As Phoenix updates on transition...

Assets rise but shares fall as Standard Life Aberdeen notes ‘tough’ climate

Aberdeen Standard Investments golf

Inflated assets: the company has seen a welcome uplift (pic: Terry Murden)

Investors failed to be impressed by a 5% uplift in Standard Life Aberdeen’s assets under administration, marking the shares down by 5.7% in mid-morning trade.

It said the current environment for asset management remains tough as macroeconomic and political uncertainties continue to affect investor sentiment.

Adjusted profit before tax fell 10% to £280m (H1 2018: £311m) reflecting lower revenue partially offset by a reduction in operating expenses as well as the inclusion of the company’s share of Phoenix adjusted profits. The interim dividend is unchanged at 7.3p.

After recent withdrawals of funds, the Edinburgh-based company was encouraged that total assets under administration increased by 5% to £577.5 billion (FY 2018: £551.5bn), partly offset by improving net outflows.

Assets managed by Aberdeen Standard Investments were £525.7bn (FY 2018: £505.1bn) while assets under administration (AUA) on the Wrap and Elevate platforms increased to £59.8bn (FY 2018: £54.2bn).

Net outflows remained concentrated in a narrow range of strategies and reduced to £15.9bn (H1 2018: £16.9bn; H2 2018: £24.0bn).

“Encouragingly this was helped by an improvement in the investment performance of key strategies with reduced net outflows from Absolute Return compared to H2 2018,” it said.

“However, despite this improvement in investment performance, demand for equities remains low across the wider market and we continued to see elevated equity net outflows. Our industry leading platforms continued to attract net inflows, however these were lower given weaker investor sentiment caused by ongoing political uncertainty in the UK and a reduction in defined benefit to defined contribution pension transfer activity.”

After the period, the company reached an agreement with Lloyds Banking Group in relation to an arbitration which found that LBG was not entitled to terminate investment management arrangements for a £109bn Scottish Widows fund. As a result, Standard Life Aberdeen will continue to manage £35bn of the assets.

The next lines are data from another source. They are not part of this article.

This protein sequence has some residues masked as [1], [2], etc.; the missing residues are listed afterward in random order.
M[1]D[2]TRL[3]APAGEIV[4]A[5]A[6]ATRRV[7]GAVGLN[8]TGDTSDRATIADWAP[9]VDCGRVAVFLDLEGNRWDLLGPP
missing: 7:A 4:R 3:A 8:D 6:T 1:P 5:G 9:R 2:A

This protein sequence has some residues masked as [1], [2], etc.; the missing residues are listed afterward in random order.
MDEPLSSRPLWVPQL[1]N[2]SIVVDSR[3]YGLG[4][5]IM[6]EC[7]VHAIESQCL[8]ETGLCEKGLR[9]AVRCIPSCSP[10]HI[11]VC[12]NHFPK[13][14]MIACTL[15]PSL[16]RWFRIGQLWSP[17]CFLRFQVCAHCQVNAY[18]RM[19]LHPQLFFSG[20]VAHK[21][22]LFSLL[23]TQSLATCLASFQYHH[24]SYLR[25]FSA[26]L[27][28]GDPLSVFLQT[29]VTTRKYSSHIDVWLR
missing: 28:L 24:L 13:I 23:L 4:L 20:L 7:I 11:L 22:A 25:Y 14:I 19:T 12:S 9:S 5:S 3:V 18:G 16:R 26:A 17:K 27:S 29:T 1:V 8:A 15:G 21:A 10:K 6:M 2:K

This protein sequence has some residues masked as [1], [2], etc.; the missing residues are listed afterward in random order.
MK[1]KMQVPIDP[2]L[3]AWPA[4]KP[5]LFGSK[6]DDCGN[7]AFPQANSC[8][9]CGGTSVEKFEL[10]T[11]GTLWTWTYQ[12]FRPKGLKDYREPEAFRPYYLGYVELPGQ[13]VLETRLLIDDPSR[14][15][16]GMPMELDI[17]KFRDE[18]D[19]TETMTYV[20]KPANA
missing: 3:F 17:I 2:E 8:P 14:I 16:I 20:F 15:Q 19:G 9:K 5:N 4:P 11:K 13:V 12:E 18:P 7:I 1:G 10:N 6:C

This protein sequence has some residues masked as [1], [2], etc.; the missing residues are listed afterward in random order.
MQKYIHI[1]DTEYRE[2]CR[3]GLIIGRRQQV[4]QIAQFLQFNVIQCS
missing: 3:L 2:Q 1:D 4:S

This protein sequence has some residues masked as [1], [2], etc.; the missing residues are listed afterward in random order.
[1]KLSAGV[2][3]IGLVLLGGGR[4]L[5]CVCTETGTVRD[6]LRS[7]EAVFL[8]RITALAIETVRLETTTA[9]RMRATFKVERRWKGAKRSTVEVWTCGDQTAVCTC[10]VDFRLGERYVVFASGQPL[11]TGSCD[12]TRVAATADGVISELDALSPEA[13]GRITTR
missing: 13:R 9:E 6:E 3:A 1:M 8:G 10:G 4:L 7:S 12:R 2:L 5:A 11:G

Keith Skeoch, chief executive, said: “We have made good progress in reshaping our business so that it is set up to take advantage of the trends impacting our industry both globally and in the UK. We are encouraged by an improvement in our investment performance and a growing number of strategies with positive ratings from investment consultants. We are seeing inflows that are more diverse and are pleased to have retained £35bn of Lloyds Banking Group assets. 

“This, combined with lower redemptions and better markets, has helped us to increase assets by 5% to £577bn. Our focus on efficiency has delivered more cost savings, which combined with the benefits of share buybacks, has helped to increase earnings per share to 8.9p.

“We are also building for the future, with our business in China securing a license to develop a pensions business and our financial advisory business 1825 announcing two acquisitions that will significantly increase its assets, number of advisers and national reach. With a strong balance sheet, our drive for efficiency and ability to invest in innovation, technology and our people, we are well placed to deliver value and sustainable returns for our shareholders.”

Gilbert’s future

On a media conference call, Mr Skeoch declined to offer an unequivocal commitment to vice chairman Martin Gilbert’s future, saying only that “if there is anything to say the company will say it.”

There has been talk of Mr Gilbert leaving to join challenger bank Revolut, and Standard Life Aberdeen was forced to issue a statement denying he was leaving.

Standard Life house

Standard Life House: now home to Phoenix

Phoenix rising

Phoenix, Europe’s largest life and pensions consolidator, said it remains on track to deliver the £1.2 billion total synergy target for the Standard Life Assurance businesses transition.

The company acquired the business from Standard Life Aberdeen last year and said £21 million of annual cost savings have bneen delivered to date against a target of £75m, as well as £17m one-off cost synergies delivered to date against a target of £30m.

Brexit preparations are complete with £250m of capital injected into an Irish subsidiary.

Group operating profit came in at £325m (H1 2018: £216m) and the company has declared a 3.5% rise in the interim dividend to 23.4p per share

Commenting on the results, group CEO, Clive Bannister said: “Having delivered £287 million of cash generation year to date, Phoenix expects to be towards the upper end of the £600 – £700 million 2019 target range. We also continue to make good progress across all phases of our transition programme and remain on track to meet the £1.2 billion total synergy target announced in March.

“Whilst net inflows into our Open businesses are down overall year on year reflecting market uncertainty from Brexit and a tail off in DB to DC transfers, contributions to our auto-enrolment workplace schemes have increased, and new annuity business in our Heritage segment has been strong. The £250 million of incremental long-term cash generation from this new business in H1 2019 brings sustainability to Phoenix and its dividend.

“The life insurance sector continues to consolidate and the M&A pipeline remains strong. We are ready to do deals that meet our acquisition criteria and I am confident that Phoenix will continue to be the market leader in this consolidation process.”

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